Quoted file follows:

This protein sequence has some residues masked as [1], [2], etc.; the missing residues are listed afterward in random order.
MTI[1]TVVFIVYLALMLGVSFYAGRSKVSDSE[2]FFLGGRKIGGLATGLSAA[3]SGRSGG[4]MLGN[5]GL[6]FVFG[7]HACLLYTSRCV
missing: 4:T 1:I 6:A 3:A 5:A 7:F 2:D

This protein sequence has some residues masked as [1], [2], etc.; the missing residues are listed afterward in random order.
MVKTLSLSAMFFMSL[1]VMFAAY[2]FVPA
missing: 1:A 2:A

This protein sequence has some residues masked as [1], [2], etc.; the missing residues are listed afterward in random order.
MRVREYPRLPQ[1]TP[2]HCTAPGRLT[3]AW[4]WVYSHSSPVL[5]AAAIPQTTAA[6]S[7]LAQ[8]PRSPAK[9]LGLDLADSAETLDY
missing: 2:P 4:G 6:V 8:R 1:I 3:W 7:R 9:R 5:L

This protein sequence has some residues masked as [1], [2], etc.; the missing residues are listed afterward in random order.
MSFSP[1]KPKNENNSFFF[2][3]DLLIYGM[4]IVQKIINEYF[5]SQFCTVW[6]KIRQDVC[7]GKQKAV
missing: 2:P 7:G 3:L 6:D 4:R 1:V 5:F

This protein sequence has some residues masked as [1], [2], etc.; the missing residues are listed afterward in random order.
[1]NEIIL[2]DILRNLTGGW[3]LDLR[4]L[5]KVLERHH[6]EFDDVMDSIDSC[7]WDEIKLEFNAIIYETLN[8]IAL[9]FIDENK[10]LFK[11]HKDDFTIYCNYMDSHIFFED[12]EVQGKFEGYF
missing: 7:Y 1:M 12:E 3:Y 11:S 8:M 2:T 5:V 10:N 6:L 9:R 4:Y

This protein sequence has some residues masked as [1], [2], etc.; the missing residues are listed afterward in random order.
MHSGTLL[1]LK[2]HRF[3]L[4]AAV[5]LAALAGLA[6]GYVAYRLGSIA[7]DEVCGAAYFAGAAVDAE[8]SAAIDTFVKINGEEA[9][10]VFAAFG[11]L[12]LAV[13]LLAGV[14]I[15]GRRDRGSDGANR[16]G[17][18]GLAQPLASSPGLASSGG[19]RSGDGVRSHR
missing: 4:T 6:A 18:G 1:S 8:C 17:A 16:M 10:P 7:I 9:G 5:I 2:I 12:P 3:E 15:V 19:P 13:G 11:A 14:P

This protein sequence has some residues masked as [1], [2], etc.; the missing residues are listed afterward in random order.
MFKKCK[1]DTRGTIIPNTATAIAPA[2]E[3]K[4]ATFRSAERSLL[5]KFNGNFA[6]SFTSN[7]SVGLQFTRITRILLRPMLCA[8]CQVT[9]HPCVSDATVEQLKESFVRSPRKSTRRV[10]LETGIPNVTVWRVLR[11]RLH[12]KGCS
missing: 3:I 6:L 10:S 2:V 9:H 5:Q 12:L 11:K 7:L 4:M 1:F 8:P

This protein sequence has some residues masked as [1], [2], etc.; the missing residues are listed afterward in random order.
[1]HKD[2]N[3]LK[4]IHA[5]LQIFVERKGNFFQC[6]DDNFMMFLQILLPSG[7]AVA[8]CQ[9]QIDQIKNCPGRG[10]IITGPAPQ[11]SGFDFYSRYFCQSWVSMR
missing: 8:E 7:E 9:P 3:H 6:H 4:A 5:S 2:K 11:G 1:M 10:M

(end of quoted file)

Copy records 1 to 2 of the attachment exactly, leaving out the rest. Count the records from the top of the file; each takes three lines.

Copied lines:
This protein sequence has some residues masked as [1], [2], etc.; the missing residues are listed afterward in random order.
MTI[1]TVVFIVYLALMLGVSFYAGRSKVSDSE[2]FFLGGRKIGGLATGLSAA[3]SGRSGG[4]MLGN[5]GL[6]FVFG[7]HACLLYTSRCV
missing: 4:T 1:I 6:A 3:A 5:A 7:F 2:D

This protein sequence has some residues masked as [1], [2], etc.; the missing residues are listed afterward in random order.
MVKTLSLSAMFFMSL[1]VMFAAY[2]FVPA
missing: 1:A 2:A